proceedings were initiated under Article 226 of the Constitution before the High

Court of Judicature at Allahabad 5 by certain employees seeking:

(i) A Writ of certiorari to quash the government order dated 22 September

2009; and

(ii) A Writ directing the respondents to those proceedings not to retire the

employees at the age of fifty-eight and to allow them to continue till they

attain the age of sixty years.

4
No. 1098/Pers-1/2001
5
Writ Petition No. 48162/2010.

4
6 A Division Bench of the High Court rendered judgment in the writ

proceeding on 17 January 2012 by which it directed NOIDA to consider the issue

in its next Board meeting after taking into account the financial burden that may

be occasioned to the authority by an increase in the age of retirement. The High

Court specifically left it open to the government to consider whether to give effect

to the increase in the age of retirement from the date on which NOIDA resolved

to bear the financial burden or from such other date as the government may find

expedient. As para 13 of the operative directions indicates:

“13. Having regard to facts and circumstances, we dispose of
the writ petition with directions that NOIDA may consider the
matter in its next Board meeting, taking into account its earlier
resolution made in the year 2002, to bear the financial
burden, after financial assessment of such burden, and the
effect of increase of retirement age on other employees. It
may thereafter refer the matter to the concerned
Administrative Department of the State Government for its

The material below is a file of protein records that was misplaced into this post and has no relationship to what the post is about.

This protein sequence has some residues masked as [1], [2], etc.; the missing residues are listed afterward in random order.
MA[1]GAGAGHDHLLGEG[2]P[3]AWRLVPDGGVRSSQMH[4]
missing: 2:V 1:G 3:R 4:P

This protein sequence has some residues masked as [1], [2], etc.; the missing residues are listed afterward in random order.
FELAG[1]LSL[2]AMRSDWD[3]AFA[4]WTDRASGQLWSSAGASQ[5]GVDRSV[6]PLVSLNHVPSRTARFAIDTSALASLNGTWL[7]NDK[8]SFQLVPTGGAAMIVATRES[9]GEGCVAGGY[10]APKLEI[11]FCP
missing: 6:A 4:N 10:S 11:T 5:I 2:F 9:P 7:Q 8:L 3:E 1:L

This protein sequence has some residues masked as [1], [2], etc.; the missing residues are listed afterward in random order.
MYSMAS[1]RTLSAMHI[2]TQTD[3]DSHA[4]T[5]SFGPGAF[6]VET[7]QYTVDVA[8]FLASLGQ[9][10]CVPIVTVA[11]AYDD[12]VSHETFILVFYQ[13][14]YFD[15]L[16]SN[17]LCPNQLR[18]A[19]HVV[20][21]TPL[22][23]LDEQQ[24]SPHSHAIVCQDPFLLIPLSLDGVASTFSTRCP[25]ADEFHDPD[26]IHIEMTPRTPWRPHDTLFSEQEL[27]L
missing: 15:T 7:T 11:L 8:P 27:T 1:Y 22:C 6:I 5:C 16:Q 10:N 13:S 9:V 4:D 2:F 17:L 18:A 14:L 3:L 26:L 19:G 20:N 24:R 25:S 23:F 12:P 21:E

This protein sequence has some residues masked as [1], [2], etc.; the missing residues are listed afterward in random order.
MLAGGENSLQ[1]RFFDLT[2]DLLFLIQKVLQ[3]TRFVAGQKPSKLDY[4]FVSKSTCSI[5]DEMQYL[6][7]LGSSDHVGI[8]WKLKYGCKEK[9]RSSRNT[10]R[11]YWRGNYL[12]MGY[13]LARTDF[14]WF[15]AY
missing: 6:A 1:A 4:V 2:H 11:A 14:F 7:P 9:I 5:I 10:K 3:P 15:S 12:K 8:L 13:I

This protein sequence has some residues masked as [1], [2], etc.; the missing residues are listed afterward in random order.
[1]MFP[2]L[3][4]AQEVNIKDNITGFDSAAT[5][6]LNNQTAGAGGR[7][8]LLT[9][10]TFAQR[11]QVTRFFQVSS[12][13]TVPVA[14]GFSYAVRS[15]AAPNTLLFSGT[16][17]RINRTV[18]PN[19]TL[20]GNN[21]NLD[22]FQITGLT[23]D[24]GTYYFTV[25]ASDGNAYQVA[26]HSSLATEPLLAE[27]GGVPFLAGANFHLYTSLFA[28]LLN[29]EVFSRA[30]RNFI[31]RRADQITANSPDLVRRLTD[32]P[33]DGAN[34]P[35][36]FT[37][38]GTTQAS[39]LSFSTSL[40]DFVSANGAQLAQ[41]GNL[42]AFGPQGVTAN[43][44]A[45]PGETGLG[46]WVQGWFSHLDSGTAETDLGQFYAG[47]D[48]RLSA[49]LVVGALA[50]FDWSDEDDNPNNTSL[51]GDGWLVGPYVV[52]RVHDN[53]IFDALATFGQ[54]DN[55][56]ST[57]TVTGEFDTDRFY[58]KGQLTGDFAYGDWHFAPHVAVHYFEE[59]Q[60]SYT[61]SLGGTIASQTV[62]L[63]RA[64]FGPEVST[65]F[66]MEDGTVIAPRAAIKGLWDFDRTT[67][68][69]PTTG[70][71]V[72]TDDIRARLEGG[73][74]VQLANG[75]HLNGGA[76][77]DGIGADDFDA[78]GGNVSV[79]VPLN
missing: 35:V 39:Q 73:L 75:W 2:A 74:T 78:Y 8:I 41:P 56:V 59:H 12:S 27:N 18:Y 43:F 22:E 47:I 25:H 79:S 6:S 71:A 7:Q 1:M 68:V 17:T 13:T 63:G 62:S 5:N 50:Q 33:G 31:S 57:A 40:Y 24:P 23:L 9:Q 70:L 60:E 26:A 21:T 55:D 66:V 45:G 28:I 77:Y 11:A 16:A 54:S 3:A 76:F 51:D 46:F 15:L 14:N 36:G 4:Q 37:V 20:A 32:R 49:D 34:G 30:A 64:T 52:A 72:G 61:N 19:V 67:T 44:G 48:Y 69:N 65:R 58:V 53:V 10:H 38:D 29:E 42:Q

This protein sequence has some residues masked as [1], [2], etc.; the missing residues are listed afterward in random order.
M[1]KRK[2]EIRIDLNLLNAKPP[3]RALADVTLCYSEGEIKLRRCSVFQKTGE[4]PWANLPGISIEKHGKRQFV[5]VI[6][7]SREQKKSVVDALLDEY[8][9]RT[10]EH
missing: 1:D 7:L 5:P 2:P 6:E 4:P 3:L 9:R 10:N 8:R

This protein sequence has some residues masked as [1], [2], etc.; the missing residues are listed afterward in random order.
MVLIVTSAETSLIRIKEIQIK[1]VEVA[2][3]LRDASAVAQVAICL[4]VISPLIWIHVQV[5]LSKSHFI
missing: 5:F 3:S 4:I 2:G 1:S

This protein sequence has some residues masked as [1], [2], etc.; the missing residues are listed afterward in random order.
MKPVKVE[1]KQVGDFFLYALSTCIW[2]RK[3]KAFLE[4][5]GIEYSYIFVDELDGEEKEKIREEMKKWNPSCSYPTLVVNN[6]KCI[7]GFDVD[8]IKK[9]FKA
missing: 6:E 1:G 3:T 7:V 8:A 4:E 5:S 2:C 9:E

evaluation and recommendation, and for forwarding the same
to the State Government for its approval. We also direct that if
such a decision is taken by the State Government, it will be
open to the State Government to consider to give effect to·
the increase in the age of retirement with effect from the date
when the NOIDA had resolved to bear the financial burden, or
from any such date, which the State Government may find it
expedient.”

7 On 9 July 2012, the Board of NOIDA at its 176th meeting resolved to

recommend to the State government to increase the age of retirement for its

employees from fifty-eight to sixty years “with immediate effect”. The resolution

was communicated to the State government by a letter dated 17 July 2012 which,

in its material segment reads as follows:

“…the Board in its 176th Meeting held on 9.7.2012 has
passed a resolution proposing to increase the age of
superannuation from 58 to 60 years (attested copies of the

5
agenda and the Minutes of the Board resolution are
enclosed), wherein it is clearly stated that the financial burden
on account of increasing the age of retirement from 58 to 60
years would be borne by the Authority from its own resources
and no financial aid of any kind would be taken from the State
Government either at present or in the future. Therefore, it is
requested that the increase in the age of retirement of the
officers I employees of the Authority be increased from 58 to